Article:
British Telecom

British Telecommunications plc, more familiarly known as British Telecom or BT, was formed by the privatization of Britain’s national telephone system in 1984. As a private-sector company, it not only retained its core business of supplying local, long-distance, and international telecommunications services and equipment in Britain, albeit in a new competitive environment, but also gained new international business opportunities. British Telecom now operates joint ventures in thirty other countries worldwide, including Spain, India, and South Africa.

The industry had been run as a state monopoly since 1912. Telephone services were introduced in Britain in the late 1870s and 1880s by privately owned companies, including the United Telephone Company, which was jointly owned by America’s National Bell and Edison. In 1880, the government awarded licensing control over telephone services to the state-owned Post Office, which already had a monopoly of telegraph services. In 1889, when a number of competing private companies merged to form the National Telephone Company, the Post Office took over the operation of long-distance lines. The Post Office assumed full control of telephone services following the nationalization of the industry in 1912, although a few local telephone services continued to be owned and operated by local authorities.

In the late 1960s, a combination of factors prompted recognition of the need for institutional change within the British telephone industry. The introduction of automatic distance dialing, known as subscriber trunk dialing (STD), in 1959 and international subscriber dialing in 1963 put pressure on telephone exchanges, many of which needed upgrading. As a government department, the Post Office was subject to Treasury constraints on investment. In 1969, the Post Office gained a greater degree of financial autonomy when it became a national industry rather than a government department operating on a budget allocated by the Treasury. Consequently, it was able to commission a consortium of three British companies, GEC, Plessey, and STC, to develop a computer-controlled digital telephone exchange system, named System X. After prototype testing in 1978, it was introduced in London in 1980 and gradually extended.

Privatization came as a result of the 1979 election of a Conservative government on a free-enterprise platform. Under the ensuing British Telecommunications Act of 1980, the Post Office lost its monopoly of telephone services. In preparation for privatization, it was restructured in 1981 into two independent divisions, mail and telecommunications. A second telephone service supplier, Mercury Communications, was granted a license in 1982. In 1984, the newly privatized British Telecom opened its first digital international exchange, installed by Thorn-Ericsson Telecommunications Ltd.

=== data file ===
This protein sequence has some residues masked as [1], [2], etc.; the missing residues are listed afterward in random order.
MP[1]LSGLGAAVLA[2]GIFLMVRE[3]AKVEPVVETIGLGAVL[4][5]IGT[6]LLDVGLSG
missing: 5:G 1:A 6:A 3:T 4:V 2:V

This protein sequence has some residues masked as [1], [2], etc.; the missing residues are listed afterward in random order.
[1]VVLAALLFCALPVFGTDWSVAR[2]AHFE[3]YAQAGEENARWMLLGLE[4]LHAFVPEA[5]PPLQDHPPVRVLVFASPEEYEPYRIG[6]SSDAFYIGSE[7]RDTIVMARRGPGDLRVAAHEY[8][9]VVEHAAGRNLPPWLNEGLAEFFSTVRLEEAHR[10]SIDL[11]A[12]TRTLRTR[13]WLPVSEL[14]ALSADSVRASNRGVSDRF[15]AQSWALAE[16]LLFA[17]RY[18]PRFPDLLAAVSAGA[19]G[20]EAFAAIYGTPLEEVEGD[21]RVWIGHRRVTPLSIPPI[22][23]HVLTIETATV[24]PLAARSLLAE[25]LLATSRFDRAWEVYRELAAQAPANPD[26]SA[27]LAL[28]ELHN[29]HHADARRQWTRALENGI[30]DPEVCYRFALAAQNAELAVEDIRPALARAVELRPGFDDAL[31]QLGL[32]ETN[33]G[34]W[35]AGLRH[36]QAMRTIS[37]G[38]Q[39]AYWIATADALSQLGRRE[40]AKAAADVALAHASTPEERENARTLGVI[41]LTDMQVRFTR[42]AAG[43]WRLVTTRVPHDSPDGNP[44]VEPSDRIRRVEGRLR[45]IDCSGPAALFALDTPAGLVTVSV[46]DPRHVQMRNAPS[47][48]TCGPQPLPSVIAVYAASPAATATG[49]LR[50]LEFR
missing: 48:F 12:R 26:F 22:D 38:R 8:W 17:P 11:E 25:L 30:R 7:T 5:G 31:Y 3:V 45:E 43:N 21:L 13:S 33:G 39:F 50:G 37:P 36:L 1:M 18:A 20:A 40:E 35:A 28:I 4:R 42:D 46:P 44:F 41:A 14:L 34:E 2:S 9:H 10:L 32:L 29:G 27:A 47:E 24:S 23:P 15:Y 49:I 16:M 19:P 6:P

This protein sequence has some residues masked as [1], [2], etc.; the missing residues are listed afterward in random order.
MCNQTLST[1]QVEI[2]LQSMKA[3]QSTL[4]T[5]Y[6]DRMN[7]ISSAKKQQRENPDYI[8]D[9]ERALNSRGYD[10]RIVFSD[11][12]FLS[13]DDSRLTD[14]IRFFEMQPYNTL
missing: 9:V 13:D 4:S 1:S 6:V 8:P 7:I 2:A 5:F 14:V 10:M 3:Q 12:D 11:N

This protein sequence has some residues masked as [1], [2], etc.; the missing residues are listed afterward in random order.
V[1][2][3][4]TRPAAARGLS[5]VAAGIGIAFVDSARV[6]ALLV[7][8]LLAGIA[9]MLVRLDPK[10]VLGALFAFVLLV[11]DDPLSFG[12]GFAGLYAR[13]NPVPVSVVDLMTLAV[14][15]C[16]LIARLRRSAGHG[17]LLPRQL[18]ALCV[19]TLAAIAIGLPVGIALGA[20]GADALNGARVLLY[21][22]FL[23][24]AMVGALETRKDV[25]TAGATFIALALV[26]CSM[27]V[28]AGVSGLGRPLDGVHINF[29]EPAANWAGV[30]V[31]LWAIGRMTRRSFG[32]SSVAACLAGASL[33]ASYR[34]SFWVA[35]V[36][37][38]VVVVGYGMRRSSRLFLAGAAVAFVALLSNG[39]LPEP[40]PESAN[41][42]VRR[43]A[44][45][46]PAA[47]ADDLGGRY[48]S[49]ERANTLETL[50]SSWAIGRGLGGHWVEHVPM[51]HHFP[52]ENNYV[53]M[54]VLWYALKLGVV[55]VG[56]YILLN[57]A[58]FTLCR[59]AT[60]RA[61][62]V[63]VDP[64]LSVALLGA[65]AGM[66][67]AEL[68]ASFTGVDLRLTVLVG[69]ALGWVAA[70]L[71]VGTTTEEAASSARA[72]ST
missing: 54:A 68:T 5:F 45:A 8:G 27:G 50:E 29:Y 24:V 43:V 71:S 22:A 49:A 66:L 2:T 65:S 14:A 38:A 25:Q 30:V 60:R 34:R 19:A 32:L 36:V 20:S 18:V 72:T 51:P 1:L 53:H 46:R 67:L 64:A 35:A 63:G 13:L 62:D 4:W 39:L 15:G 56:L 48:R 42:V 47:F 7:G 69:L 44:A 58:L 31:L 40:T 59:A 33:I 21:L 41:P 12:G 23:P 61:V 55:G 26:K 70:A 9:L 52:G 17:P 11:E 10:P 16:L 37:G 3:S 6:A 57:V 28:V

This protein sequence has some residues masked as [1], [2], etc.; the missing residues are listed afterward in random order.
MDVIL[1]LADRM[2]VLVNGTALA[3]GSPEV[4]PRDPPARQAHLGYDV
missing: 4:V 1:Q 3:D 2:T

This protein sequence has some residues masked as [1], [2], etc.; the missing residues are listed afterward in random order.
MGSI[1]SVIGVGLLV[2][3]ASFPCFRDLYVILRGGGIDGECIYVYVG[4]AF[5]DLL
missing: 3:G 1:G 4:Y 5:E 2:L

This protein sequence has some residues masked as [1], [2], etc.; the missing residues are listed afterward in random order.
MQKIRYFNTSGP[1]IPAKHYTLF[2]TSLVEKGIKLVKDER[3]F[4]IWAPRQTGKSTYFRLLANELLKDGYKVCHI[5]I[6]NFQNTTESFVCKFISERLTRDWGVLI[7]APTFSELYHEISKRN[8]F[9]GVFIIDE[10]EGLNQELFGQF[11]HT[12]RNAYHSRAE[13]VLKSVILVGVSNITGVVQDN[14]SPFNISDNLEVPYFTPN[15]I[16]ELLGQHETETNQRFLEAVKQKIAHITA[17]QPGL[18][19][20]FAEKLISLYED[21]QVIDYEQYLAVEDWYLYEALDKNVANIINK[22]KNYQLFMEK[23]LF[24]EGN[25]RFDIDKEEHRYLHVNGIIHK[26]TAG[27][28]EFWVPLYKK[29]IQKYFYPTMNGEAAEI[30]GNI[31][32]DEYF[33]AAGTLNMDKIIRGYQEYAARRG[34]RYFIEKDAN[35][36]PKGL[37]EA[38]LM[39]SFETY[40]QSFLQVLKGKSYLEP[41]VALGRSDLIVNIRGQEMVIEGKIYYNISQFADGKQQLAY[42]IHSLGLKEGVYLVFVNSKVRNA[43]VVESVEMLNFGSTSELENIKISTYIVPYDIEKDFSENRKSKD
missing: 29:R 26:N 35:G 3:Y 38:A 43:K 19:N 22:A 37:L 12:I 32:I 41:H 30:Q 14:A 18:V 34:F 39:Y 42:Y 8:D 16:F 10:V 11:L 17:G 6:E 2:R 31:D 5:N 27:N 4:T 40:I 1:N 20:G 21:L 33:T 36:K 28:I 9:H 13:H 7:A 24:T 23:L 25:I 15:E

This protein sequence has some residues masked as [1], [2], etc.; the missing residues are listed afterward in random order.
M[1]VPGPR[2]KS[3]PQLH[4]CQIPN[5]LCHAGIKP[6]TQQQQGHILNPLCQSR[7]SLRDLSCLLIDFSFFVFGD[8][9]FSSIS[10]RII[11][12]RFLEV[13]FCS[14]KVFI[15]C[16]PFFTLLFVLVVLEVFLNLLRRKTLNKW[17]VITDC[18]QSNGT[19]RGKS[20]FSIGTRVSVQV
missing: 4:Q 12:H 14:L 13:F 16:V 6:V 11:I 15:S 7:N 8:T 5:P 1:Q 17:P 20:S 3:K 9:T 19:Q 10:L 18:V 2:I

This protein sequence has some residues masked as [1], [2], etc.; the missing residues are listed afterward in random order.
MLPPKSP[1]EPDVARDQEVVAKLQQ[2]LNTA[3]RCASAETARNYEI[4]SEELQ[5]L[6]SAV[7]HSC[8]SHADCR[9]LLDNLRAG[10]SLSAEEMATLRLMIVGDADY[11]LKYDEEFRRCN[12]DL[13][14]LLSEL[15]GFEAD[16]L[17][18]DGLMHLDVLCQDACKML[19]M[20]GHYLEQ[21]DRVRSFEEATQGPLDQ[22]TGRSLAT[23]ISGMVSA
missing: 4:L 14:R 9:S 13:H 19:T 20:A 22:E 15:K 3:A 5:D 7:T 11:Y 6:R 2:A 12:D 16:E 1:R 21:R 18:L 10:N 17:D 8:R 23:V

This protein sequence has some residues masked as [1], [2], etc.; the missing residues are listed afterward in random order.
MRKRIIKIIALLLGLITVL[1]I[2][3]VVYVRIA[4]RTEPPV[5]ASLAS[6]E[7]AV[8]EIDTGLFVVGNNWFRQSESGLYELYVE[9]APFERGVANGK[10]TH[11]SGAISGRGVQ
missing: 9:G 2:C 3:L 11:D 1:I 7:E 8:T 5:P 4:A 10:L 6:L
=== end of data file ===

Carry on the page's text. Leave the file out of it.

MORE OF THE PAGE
Privatization and deregulation coincided with the introduction of cellular phone services. In 1982, the British government decided to grant two nationwide licenses for cellular phone services. One license was awarded to the Cellnet consortium, led by British Telecom in partnership with the security company Securicor, and the other went to the Vodafone consortium led by Racal Electronics. Both cellular phone services became operational in 1985. A second phase of telecommunications deregulation followed the release of the government’s 1990 discussion paper “Competition and Choice: Telecommunications Policy for the 1990s.” The duopolies in both the fixed telephone and cellular phone systems were discontinued, opening the market to new operators.

British Telecom’s response to increased competition was to strengthen its commitment to customer care by launching a new BT mission in 1991 that promised to put customers first. While British Telecom has retained its overall leadership in British telephone services according to market share, in terms of financial success, it has been overtaken by the mobile phone company, Vodafone.